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 Post subject: Big John Car Preserved
PostPosted: Sun May 24, 2015 2:10 pm 

Joined: Tue Jul 02, 2013 10:45 pm
Posts: 106
The Southern Appalachia Railway Museum of Oak Ridge, Tennessee, recently was given Southern 8744, one of the few remaining "Big John" covered hoppers. Donated by Norfolk Southern, the car helps add to the collection of several Southern freight cars held by the museum. Anyone interested in supporting their restoration is invited to send a check to the museum. Check out SARM's Facebook page for more details.


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 Post subject: Re: Big John Car Preserved
PostPosted: Sun May 24, 2015 2:45 pm 

Joined: Wed Feb 02, 2011 9:40 pm
Posts: 712
WAY cool. The car represents an important event.

The Big John cars led to the huge fight with the ICC for railroads to charge LOWER rates on large volume shipments.

Southern won that fight.


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 Post subject: Re: Big John Car Preserved
PostPosted: Sun May 24, 2015 3:05 pm 

Joined: Thu May 24, 2012 1:37 pm
Posts: 896
Quote:
The Big John cars led to the huge fight with the ICC for railroads to charge LOWER rates on large volume shipments.


Partial bibliography in footnote 26 here:

https://books.google.com/books?id=MFhke ... ht&f=false

Also well covered in Richard Saunders, Merging Lines (2001)

This leads into another discussion: When you have an artifact with 'this much' significance in purely historical contexts -- how much 'collateral' do you display along with the artifact, and how would you present it?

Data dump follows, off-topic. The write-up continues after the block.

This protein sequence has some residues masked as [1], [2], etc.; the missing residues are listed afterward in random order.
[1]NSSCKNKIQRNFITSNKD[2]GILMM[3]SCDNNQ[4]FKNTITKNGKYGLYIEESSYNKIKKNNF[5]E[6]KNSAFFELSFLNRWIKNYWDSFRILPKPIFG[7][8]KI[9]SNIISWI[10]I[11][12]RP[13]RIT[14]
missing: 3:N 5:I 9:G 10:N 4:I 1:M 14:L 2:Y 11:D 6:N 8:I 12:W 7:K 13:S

Specifically, it might be considered a 'drink of water from a firehose' on a number of levels to present this to people viewing the car, but "suggestions for further reading" aren't likely to hold attention long enough for people to remember to start typing URLs in. Leads me to wonder if this is one application for those little 'scan codes' for smartphones, with different levels of complexity or the further references already encapsulated in something like TinyURL files to be downloaded and then read at leisure... or audio files to be played over headphones as you walk...

Potential specific advantage: Many people aren't going to have access to those scholarly references without payment they aren't going to make. Seems to me that a museum might get rights to copies of these that could be streamed, or copy-protected, or whatever for the use of visitors. That right there might constitute a perceived value for a museum visit -- or re-visit...

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 Post subject: Re: Big John Car Preserved
PostPosted: Sun May 24, 2015 6:49 pm 

Joined: Tue Aug 02, 2005 1:25 pm
Posts: 4996
I think I heard that the Monticello Railway Museum is also receiving a Big John from NS.


Les